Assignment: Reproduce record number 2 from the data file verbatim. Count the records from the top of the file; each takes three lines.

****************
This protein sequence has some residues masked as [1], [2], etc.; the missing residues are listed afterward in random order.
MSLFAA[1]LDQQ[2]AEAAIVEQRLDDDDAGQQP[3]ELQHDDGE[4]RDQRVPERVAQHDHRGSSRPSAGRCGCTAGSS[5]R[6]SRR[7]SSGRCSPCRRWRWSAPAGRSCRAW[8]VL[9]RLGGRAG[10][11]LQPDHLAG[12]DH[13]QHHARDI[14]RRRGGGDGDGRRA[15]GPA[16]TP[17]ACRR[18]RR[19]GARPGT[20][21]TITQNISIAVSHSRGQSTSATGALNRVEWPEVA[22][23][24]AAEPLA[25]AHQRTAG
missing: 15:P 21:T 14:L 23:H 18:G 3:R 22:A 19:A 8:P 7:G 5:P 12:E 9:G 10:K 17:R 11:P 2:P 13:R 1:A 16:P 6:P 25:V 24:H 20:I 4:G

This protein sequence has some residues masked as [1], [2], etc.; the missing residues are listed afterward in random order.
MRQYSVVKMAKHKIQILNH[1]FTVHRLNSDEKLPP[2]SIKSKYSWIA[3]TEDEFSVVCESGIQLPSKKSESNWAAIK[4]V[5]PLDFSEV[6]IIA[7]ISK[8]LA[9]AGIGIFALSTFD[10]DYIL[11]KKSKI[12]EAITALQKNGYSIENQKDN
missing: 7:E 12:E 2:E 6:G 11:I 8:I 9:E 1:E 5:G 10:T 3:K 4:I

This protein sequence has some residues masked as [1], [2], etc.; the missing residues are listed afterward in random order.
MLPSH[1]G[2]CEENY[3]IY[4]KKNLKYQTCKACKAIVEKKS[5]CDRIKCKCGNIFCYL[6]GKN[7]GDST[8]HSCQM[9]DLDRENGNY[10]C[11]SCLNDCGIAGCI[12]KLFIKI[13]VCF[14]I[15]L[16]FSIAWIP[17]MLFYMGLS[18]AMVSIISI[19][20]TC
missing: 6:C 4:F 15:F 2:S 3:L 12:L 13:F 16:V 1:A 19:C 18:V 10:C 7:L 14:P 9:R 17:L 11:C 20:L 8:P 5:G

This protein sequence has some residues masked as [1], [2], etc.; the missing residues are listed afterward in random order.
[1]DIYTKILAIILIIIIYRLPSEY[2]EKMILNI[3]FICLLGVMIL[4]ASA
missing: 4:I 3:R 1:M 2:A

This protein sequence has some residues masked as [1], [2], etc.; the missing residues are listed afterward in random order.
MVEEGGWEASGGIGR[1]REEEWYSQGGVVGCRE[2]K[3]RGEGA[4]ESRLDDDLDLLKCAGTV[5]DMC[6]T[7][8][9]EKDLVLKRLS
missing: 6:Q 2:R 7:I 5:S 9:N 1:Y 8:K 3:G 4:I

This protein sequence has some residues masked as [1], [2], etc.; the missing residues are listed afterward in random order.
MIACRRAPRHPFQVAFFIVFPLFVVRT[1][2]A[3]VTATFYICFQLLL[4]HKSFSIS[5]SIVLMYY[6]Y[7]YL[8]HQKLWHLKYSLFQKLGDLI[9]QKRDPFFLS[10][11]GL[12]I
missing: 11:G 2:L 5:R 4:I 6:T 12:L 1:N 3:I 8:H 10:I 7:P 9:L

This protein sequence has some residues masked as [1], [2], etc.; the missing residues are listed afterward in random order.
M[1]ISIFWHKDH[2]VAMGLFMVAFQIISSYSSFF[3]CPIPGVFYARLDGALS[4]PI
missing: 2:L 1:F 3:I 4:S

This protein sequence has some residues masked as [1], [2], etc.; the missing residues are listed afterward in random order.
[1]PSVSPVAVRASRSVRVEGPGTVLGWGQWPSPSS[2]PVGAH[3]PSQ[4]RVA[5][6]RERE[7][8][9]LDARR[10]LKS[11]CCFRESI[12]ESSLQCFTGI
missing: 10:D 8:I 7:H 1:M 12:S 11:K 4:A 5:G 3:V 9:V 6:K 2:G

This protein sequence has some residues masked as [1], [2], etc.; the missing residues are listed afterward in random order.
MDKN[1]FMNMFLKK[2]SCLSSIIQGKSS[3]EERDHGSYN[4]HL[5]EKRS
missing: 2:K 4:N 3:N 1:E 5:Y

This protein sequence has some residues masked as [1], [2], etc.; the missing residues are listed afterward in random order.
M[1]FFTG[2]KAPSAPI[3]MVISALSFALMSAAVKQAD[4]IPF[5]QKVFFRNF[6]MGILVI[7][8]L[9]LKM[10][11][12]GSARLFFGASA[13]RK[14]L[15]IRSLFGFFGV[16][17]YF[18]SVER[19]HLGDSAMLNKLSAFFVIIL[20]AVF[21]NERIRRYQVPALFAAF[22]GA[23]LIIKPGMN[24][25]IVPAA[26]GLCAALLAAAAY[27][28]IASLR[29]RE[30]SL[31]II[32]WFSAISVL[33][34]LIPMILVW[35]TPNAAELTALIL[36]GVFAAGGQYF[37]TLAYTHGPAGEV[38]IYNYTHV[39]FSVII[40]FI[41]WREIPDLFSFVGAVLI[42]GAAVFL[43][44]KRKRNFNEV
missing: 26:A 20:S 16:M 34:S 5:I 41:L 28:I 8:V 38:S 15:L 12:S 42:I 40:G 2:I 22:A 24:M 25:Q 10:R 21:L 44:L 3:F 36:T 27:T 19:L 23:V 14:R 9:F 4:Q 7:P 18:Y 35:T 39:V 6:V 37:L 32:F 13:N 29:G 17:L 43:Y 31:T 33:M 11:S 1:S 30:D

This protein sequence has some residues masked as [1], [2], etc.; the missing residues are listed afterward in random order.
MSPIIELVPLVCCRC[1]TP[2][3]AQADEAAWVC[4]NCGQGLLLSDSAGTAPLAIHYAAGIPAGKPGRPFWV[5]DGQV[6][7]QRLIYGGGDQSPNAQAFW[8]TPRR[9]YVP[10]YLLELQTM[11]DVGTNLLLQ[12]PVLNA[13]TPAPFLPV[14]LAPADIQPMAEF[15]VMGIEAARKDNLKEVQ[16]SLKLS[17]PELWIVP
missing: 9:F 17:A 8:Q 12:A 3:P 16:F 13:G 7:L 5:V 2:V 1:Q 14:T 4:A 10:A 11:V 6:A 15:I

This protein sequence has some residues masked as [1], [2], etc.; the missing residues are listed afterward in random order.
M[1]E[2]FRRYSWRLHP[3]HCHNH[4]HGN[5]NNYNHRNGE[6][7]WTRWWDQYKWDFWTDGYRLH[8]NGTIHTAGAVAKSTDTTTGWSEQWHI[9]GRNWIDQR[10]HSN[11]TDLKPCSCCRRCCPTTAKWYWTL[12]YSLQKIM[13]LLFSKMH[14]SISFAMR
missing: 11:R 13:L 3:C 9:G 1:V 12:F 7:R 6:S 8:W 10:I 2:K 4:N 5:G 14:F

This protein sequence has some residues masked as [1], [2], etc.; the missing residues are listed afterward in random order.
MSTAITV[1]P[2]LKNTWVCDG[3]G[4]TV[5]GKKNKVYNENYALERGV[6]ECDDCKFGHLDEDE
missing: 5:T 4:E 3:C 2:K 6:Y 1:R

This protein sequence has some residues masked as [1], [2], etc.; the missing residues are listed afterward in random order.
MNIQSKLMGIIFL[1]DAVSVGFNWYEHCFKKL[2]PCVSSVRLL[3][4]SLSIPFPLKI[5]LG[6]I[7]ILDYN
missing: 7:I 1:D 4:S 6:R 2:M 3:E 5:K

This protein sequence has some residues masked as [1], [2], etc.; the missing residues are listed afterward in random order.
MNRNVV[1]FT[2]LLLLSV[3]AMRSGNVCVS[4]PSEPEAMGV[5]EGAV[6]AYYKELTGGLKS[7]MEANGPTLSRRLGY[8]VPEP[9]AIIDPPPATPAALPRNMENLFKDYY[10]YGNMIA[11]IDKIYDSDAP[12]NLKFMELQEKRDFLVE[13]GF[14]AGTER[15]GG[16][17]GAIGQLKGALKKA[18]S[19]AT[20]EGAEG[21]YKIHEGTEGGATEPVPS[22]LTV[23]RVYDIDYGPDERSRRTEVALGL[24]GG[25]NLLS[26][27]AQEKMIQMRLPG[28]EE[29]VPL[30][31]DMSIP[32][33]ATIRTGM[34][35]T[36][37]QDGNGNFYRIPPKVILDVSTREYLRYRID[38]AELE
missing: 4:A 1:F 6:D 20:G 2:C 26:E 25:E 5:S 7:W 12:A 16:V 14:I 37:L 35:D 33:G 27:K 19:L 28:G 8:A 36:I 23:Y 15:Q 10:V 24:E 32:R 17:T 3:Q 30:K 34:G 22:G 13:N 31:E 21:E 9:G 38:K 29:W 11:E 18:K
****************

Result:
This protein sequence has some residues masked as [1], [2], etc.; the missing residues are listed afterward in random order.
MRQYSVVKMAKHKIQILNH[1]FTVHRLNSDEKLPP[2]SIKSKYSWIA[3]TEDEFSVVCESGIQLPSKKSESNWAAIK[4]V[5]PLDFSEV[6]IIA[7]ISK[8]LA[9]AGIGIFALSTFD[10]DYIL[11]KKSKI[12]EAITALQKNGYSIENQKDN
missing: 7:E 12:E 2:E 6:G 11:I 8:I 9:E 1:E 5:G 10:T 3:K 4:I